Since we have taken some stuff out of our backpacks, we have some empty space in there. Now we all know that an empty space is always filled up again! This year, let’s be a bit more deliberate about how we fill it, and accumulate less of the old tissues and receipts! Stop and think about what you would like to put in your backpack this year: some more good experiences, a bigger collection of the useful habits and behaviours; an increase in joyous moments. And again, write down for yourself a list of the types of things you want to accumulate this year to fill your backpack with things that are even more helpful in enabling you to live your life easily and joyously. Keep this list safe, with your previous treasures list, and imagine yourself putting your wish list in your backpack front pocket – your ‘shopping list’ for the year.

It doesn’t take long to do this review and it’s fun to discover what’s in the bag, what you can throw away, and what you’d like in there. It’s a great way to start your year! Happy 2016 everyone!


My mum used to always do a spring clean of the house. She emptied and cleaned cupboards and drawers, re-arranged things, threw stuff away that was no longer serviceable or needed, cleaned behind and under furniture which was not usually moved, and generally had a good clear-out and re-sort. We would all be pressed into service, helping her, and deciding on which toys etc. could now be thrown or given away.

It was a good tradition that she was following, which gave us a new start each time, and she did it with gusto, obviously pleased by the effect. So what was that tradition really about?

It is a great way to sort, not just your external environment, but also your internal ‘clutter’. You see, the environment we create around us is an external reflection of who we are, and that is something which is constantly developing. If we don’t have regular clear-outs, it’s a bit like gradually collecting a fridge full of left-overs: we are being reminded to be who we used to be, rather than who we are now and who we want to be. It’s not that we need to throw away all our past – some of those leftovers are still useful and integral to us – but we do benefit from consciously choosing what still fits with who we are now. And as we make those choices, we also choose to lessen our attachment to old, no longer useful, habits of thinking and behaving.

For example, have you still got the folders of stuff you studied? What do they create in your thoughts when you look at them? If it’s a sense of achievement, keep a symbolic piece of it, and put it somewhere you’ll see it often. If you genuinely use any of it for reference and reminders, put those parts somewhere you can easily access it. But if those folders make you feel that you still haven’t ‘got’ whatever it was you studied, or that you really ‘should’ look at them again, or keep them, put them in the recycling – you’ve got whatever you could from it at the time, and your future learning will be from a different source. And if they’re no longer relevant to you as you are now, what are they there for?!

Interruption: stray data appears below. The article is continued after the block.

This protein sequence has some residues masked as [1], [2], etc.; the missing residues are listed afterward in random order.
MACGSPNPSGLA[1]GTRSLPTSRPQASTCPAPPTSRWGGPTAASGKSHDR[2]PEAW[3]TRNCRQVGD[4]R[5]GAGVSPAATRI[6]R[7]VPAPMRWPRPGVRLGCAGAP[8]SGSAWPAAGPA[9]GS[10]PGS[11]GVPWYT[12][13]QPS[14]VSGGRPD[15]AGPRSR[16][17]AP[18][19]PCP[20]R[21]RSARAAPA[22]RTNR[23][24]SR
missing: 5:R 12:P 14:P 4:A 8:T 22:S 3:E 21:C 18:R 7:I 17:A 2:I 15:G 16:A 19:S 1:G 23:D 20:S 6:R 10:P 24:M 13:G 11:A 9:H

A simplified version of this checking that I use all the time now is just to look at each item and ask myself: ‘Does this make my heart sing?’ If it doesn’t, then I assume that it no longer fits with who I have become and it’s time for it to go. This works with clothes, ornaments, furnishings, books, cd’s, all the paraphernalia of everyday life. I want my environment to encourage me to be happy and feel good, don’t you!

Nowadays it’s even easier than it was in my mum’s time. If she had something she no longer really wanted, but that was in good condition, she tended to keep it, because it was wasteful to throw it away. We have hundreds of charity shops, recycling of plastic and paper, and free-cycle or E-bay (if you don’t know of free-cycle, look it up. It’s a locally based way of offering things you don’t want to someone who does).

Now, I prefaced all this with the idea of spring-cleaning as a tradition. It is no longer something that most people do – and it is daunting to tackle a whole houseful of stuff. So make it easy – do a little bit at a time. Just set yourself to clear one cupboard, shelf, drawer, corner of a room, preferably starting with those you see most often, as they have the most impact on your mood and attitude. This is a great project for winter, each week clearing a little bit more out. You’ll be surprised how quickly the areas you’ve done mount up.

And notice how it makes you feel: pleased with yourself, clearer internally as well as externally, freed in some way.

And you may decide to replace some stuff with things that are more ‘you’, the you you are now: a new piece of clothing, a new cushion cover, a new photo in the frame – anything which makes your heart sing, that reflects who you are now, or who you want to be.

Be warned: this can become an addictive activity! I’ve come to love clearing out and sorting out. Every time I do a bit more, I feel as if I am allowing myself to be me a little bit more as well, and freeing myself from past stories that no longer serve me. We are influenced unconsciously by what we have around us, so let’s make that a positive, and useful influence – we have that choice in our homes and personal possessions.

The steps to clearing out

  1. Identify a small space to start your clearing out – one which you spend a lot of your time in.
  2. Pick up each thing in that space and ask yourself if it makes your heart sing.
  3. If it does, keep it. If it doesn’t recycle it or throw it away.
  4. Give the space a good clean.
  5. Re-arrange the space with just those things you have kept.
  6. If you feel you want to, get something new which really fits with who you are now, or who you want to be, to put in that space.